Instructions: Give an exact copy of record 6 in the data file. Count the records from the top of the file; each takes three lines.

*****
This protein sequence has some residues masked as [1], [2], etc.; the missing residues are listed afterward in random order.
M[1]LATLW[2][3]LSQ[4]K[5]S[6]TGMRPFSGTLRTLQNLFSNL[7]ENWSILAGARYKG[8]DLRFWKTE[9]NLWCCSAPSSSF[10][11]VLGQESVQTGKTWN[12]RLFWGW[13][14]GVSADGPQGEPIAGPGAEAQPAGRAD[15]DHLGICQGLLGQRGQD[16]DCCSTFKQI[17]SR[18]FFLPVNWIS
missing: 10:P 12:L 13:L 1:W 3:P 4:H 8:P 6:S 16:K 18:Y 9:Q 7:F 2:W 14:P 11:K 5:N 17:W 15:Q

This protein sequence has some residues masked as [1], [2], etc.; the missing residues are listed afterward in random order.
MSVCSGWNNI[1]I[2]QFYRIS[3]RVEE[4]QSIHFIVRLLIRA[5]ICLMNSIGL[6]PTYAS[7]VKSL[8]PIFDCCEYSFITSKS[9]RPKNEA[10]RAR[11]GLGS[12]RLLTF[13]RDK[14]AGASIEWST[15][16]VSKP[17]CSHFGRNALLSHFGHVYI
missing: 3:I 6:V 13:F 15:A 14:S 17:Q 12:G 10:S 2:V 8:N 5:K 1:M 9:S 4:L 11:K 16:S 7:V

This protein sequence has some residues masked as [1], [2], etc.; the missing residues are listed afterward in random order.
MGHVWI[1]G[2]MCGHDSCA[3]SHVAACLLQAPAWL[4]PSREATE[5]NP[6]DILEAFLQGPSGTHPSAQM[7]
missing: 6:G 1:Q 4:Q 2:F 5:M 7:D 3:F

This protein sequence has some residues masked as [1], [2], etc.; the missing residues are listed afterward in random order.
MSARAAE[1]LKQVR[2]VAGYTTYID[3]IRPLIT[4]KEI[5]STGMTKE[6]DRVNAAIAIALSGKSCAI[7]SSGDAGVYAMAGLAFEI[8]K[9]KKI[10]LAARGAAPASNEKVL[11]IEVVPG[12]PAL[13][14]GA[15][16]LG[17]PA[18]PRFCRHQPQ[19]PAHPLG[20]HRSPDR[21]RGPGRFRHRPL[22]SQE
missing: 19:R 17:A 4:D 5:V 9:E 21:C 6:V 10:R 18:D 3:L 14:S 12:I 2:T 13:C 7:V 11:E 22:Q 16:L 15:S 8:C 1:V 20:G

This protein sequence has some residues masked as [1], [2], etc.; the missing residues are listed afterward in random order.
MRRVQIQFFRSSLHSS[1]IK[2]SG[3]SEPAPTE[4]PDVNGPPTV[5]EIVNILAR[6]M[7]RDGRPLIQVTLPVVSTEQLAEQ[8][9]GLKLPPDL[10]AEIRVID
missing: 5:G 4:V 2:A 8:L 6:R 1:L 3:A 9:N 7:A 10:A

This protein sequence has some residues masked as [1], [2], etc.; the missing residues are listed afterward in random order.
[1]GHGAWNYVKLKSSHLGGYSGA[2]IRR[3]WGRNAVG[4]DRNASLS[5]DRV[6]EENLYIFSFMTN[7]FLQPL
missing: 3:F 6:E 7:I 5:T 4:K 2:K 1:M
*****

This protein sequence has some residues masked as [1], [2], etc.; the missing residues are listed afterward in random order.
[1]GHGAWNYVKLKSSHLGGYSGA[2]IRR[3]WGRNAVG[4]DRNASLS[5]DRV[6]EENLYIFSFMTN[7]FLQPL
missing: 3:F 6:E 7:I 5:T 4:K 2:K 1:M